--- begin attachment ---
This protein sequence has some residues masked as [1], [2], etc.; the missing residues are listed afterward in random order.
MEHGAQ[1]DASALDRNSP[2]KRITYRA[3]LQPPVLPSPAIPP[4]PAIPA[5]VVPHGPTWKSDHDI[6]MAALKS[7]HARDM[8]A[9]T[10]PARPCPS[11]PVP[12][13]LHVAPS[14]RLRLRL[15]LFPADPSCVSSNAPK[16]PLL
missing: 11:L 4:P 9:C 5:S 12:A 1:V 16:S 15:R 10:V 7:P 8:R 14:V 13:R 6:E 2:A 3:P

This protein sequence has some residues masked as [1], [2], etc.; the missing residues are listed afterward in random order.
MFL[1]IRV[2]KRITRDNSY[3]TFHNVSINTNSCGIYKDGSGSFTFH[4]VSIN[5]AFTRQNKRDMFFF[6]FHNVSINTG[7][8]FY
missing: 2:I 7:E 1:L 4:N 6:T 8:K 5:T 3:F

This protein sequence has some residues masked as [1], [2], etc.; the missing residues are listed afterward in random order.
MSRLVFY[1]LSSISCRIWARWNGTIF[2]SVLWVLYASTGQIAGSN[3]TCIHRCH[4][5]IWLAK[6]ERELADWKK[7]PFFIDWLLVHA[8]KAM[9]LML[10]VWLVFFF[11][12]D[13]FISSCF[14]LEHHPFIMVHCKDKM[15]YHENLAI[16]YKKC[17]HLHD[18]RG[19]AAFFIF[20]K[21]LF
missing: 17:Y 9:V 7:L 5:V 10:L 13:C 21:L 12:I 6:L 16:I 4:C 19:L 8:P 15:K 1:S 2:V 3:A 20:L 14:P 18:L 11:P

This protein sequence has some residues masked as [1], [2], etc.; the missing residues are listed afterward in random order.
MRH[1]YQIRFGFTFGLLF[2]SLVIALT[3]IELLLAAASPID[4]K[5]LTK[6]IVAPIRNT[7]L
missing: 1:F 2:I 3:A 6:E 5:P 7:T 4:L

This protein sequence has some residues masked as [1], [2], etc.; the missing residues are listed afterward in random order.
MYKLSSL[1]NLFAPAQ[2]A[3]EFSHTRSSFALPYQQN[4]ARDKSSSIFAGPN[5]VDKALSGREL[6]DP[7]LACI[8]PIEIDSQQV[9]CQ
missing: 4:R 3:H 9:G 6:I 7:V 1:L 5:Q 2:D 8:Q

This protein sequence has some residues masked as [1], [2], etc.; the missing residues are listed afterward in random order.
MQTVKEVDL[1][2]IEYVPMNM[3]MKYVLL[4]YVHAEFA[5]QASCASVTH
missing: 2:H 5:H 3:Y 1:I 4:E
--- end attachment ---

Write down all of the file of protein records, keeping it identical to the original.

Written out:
This protein sequence has some residues masked as [1], [2], etc.; the missing residues are listed afterward in random order.
MEHGAQ[1]DASALDRNSP[2]KRITYRA[3]LQPPVLPSPAIPP[4]PAIPA[5]VVPHGPTWKSDHDI[6]MAALKS[7]HARDM[8]A[9]T[10]PARPCPS[11]PVP[12][13]LHVAPS[14]RLRLRL[15]LFPADPSCVSSNAPK[16]PLL
missing: 11:L 4:P 9:C 5:S 12:A 1:V 16:S 15:R 10:V 7:P 8:R 14:V 13:R 6:E 2:A 3:P

This protein sequence has some residues masked as [1], [2], etc.; the missing residues are listed afterward in random order.
MFL[1]IRV[2]KRITRDNSY[3]TFHNVSINTNSCGIYKDGSGSFTFH[4]VSIN[5]AFTRQNKRDMFFF[6]FHNVSINTG[7][8]FY
missing: 2:I 7:E 1:L 4:N 6:T 8:K 5:T 3:F

This protein sequence has some residues masked as [1], [2], etc.; the missing residues are listed afterward in random order.
MSRLVFY[1]LSSISCRIWARWNGTIF[2]SVLWVLYASTGQIAGSN[3]TCIHRCH[4][5]IWLAK[6]ERELADWKK[7]PFFIDWLLVHA[8]KAM[9]LML[10]VWLVFFF[11][12]D[13]FISSCF[14]LEHHPFIMVHCKDKM[15]YHENLAI[16]YKKC[17]HLHD[18]RG[19]AAFFIF[20]K[21]LF
missing: 17:Y 9:V 7:L 5:V 10:L 13:C 21:L 12:I 6:L 16:I 4:C 19:L 8:P 15:K 1:S 2:V 3:A 20:L 14:P 18:L 11:P

This protein sequence has some residues masked as [1], [2], etc.; the missing residues are listed afterward in random order.
MRH[1]YQIRFGFTFGLLF[2]SLVIALT[3]IELLLAAASPID[4]K[5]LTK[6]IVAPIRNT[7]L
missing: 1:F 2:I 3:A 6:E 5:P 7:T 4:L

This protein sequence has some residues masked as [1], [2], etc.; the missing residues are listed afterward in random order.
MYKLSSL[1]NLFAPAQ[2]A[3]EFSHTRSSFALPYQQN[4]ARDKSSSIFAGPN[5]VDKALSGREL[6]DP[7]LACI[8]PIEIDSQQV[9]CQ
missing: 4:R 3:H 9:G 6:I 7:V 1:L 5:Q 2:D 8:Q

This protein sequence has some residues masked as [1], [2], etc.; the missing residues are listed afterward in random order.
MQTVKEVDL[1][2]IEYVPMNM[3]MKYVLL[4]YVHAEFA[5]QASCASVTH
missing: 2:H 5:H 3:Y 1:I 4:E